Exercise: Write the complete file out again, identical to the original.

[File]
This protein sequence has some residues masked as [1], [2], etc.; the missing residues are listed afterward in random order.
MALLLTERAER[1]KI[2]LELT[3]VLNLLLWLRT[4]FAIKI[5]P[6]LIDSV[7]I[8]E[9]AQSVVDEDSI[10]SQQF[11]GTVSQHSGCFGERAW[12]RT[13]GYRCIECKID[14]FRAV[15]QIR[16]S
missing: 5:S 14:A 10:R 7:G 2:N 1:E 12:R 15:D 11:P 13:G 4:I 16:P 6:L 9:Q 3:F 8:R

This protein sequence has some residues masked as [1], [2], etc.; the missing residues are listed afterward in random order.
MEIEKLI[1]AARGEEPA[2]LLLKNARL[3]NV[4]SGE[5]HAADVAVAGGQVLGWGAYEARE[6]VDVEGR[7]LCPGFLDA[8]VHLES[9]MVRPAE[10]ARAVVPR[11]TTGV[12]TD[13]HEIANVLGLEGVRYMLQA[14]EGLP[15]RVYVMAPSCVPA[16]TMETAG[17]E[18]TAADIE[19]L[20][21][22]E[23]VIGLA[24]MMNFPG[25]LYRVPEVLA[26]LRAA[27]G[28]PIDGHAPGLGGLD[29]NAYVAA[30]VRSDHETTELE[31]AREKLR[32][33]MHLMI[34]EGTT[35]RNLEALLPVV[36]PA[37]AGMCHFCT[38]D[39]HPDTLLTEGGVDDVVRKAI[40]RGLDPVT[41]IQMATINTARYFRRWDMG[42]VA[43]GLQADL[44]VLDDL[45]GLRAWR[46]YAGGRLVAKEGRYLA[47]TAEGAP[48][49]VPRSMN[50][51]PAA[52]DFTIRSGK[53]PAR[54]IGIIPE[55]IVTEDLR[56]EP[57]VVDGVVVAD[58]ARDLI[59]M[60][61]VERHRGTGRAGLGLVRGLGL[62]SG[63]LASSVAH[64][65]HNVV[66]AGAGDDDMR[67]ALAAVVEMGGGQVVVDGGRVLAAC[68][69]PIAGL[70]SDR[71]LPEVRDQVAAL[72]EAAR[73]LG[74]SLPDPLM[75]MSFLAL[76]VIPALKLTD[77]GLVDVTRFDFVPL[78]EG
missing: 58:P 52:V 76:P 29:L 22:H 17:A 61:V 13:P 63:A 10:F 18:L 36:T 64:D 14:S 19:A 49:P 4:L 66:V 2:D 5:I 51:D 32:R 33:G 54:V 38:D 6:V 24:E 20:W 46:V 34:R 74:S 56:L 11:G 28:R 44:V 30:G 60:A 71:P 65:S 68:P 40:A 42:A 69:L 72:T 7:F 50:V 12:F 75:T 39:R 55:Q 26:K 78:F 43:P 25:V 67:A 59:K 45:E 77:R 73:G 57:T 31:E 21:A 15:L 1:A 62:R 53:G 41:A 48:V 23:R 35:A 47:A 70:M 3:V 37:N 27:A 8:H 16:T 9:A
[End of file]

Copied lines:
This protein sequence has some residues masked as [1], [2], etc.; the missing residues are listed afterward in random order.
MALLLTERAER[1]KI[2]LELT[3]VLNLLLWLRT[4]FAIKI[5]P[6]LIDSV[7]I[8]E[9]AQSVVDEDSI[10]SQQF[11]GTVSQHSGCFGERAW[12]RT[13]GYRCIECKID[14]FRAV[15]QIR[16]S
missing: 5:S 14:A 10:R 7:G 2:N 1:E 12:R 15:D 11:P 13:G 4:I 16:P 6:L 9:Q 3:F 8:R

This protein sequence has some residues masked as [1], [2], etc.; the missing residues are listed afterward in random order.
MEIEKLI[1]AARGEEPA[2]LLLKNARL[3]NV[4]SGE[5]HAADVAVAGGQVLGWGAYEARE[6]VDVEGR[7]LCPGFLDA[8]VHLES[9]MVRPAE[10]ARAVVPR[11]TTGV[12]TD[13]HEIANVLGLEGVRYMLQA[14]EGLP[15]RVYVMAPSCVPA[16]TMETAG[17]E[18]TAADIE[19]L[20][21][22]E[23]VIGLA[24]MMNFPG[25]LYRVPEVLA[26]LRAA[27]G[28]PIDGHAPGLGGLD[29]NAYVAA[30]VRSDHETTELE[31]AREKLR[32][33]MHLMI[34]EGTT[35]RNLEALLPVV[36]PA[37]AGMCHFCT[38]D[39]HPDTLLTEGGVDDVVRKAI[40]RGLDPVT[41]IQMATINTARYFRRWDMG[42]VA[43]GLQADL[44]VLDDL[45]GLRAWR[46]YAGGRLVAKEGRYLA[47]TAEGAP[48][49]VPRSMN[50][51]PAA[52]DFTIRSGK[53]PAR[54]IGIIPE[55]IVTEDLR[56]EP[57]VVDGVVVAD[58]ARDLI[59]M[60][61]VERHRGTGRAGLGLVRGLGL[62]SG[63]LASSVAH[64][65]HNVV[66]AGAGDDDMR[67]ALAAVVEMGGGQVVVDGGRVLAAC[68][69]PIAGL[70]SDR[71]LPEVRDQVAAL[72]EAAR[73]LG[74]SLPDPLM[75]MSFLAL[76]VIPALKLTD[77]GLVDVTRFDFVPL[78]EG
missing: 58:P 52:V 76:P 29:L 22:H 17:A 61:V 13:P 63:A 10:F 18:L 36:T 64:D 14:S 19:A 49:P 4:L 66:V 2:D 5:I 51:D 32:R 33:G 54:V 38:D 6:V 24:E 20:W 46:V 34:R 74:S 56:L 11:G 28:R 44:V 30:G 60:A 71:P 65:S 68:P 40:A 42:A 69:L 72:T 7:F 50:V 12:F 75:T 39:R 55:Q 26:K 78:F 43:P 25:V 67:A 59:K 45:E 77:R 73:G 57:T 31:E 21:A 15:L 1:A 62:R 53:G 41:A 48:V 23:R 35:A 47:A 70:M 3:V 37:N 27:A 8:H 16:T 9:A